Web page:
You are right: we have a print journal's interest in math typesetting. However, we also have a 25-year archive to curate. And we want it online.
We have wondered whether recent improvements to browsers and search engines have by now eroded our long-standing objections to serving articles in PDF instead of HTML. Our terse and unusual programming languages use Unicode points far outside ASCII; cut/paste from articles is particularly valuable. Encouragingly, the PDFs we've produced from DocBook seem to do this correctly. (Adrian, take note.) Thus our interest in DocBook as a source format from which to produce camera-ready PDF and web-ready HTML.
We do appreciate that DocBook is designed for technical documentation and rightly contents itself with a lower standard of typesetting than TeX's. So that's an open question for us: are the XML-FO formatters up to it? We wonder about the XEP line-break algorithm that put some truly awful hyphenation in Vector 23:4
. We have yet to tackle any serious CMN (common math notation) typesetting using MathML. All the CMN in the current issue was kluged, but eventually we have to set some real CMN.
In choosing to try DocBook before LaTeX, I noticed the existence of a LaTeX=>HTML process
, but paid it little attention as the site looked neglected. That might have been a mistake. Knuth considers typesetting a finite problem completely addressed by TeX, and since TeX version 3, the version numbers have converged on π. So perhaps there aren't any loose ends to work on.
Did you consider storing the LaTeX source and using the LaTeX and latex2html processes to generate other formats from it? Or does your CMS somehow preclude that?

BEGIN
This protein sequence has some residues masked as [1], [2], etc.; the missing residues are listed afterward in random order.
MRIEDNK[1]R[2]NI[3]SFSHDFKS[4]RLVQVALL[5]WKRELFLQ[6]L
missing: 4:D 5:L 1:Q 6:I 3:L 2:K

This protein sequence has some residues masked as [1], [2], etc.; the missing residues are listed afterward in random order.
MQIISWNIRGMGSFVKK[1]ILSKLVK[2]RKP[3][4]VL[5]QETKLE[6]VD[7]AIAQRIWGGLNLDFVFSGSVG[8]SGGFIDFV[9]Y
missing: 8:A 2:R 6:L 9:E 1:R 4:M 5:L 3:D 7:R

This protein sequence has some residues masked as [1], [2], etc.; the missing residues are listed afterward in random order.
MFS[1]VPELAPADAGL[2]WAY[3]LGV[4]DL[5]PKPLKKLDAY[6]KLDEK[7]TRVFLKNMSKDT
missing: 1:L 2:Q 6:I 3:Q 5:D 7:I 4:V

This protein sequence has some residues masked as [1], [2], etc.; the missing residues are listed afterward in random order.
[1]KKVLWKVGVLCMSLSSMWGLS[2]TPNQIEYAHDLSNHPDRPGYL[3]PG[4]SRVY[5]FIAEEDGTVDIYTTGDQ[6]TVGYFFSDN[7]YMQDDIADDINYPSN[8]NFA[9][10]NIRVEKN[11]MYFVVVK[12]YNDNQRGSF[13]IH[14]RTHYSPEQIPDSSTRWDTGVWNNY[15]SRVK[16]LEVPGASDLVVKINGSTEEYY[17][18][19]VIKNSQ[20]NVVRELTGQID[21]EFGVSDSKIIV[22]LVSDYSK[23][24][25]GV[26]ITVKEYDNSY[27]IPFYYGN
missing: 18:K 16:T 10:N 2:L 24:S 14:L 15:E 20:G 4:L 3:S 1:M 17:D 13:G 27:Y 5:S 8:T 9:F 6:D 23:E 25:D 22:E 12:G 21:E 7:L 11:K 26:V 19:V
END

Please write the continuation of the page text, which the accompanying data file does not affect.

Or perhaps you took the view that any kind of XML was a better medium than TeX for an archive?
has slender production resources, so we want our usually tech-savvy contributors to submit articles in a format that minimises our work. A subset of XHTML might be a better markup for contributors: authors can get immediate visual feedback with a browser and stylesheet. We already know we can get camera-ready PDF by importing XHTML into Word (a fall-back), and imagine we can write XSL to convert that XHTML subset into DocBook and whatever HTML the site design-de-jour calls for.
We might produce an issue using LaTeX before drawing a conclusion.
Any views on our production and archiving strategy most welcome.
2008/10/18 Albretch Mueller <email@example.com>
On Fri, Oct 17, 2008 at 9:50 PM, Stephen Taylor <firstname.lastname@example.org> wrote:
> So I'm interested to hear that you're going the other way ...
I see why we are looking at the same thing from different perspectives
Your main interest as a (print) journal editor is
typesetting/formatting/lay out, while I am trying to use docbook as a
CMS repository, also the actual text I got was in latex format
At least docbook's xml is good at reformatting to many other formats
including text (html and rtf) and image-based formats such as pdf and
I am curious about the specific problems you are having because I
have always heard complaints of people going the other way around,
from latex to, say, html, because latex features are a superset not
well represented in the html format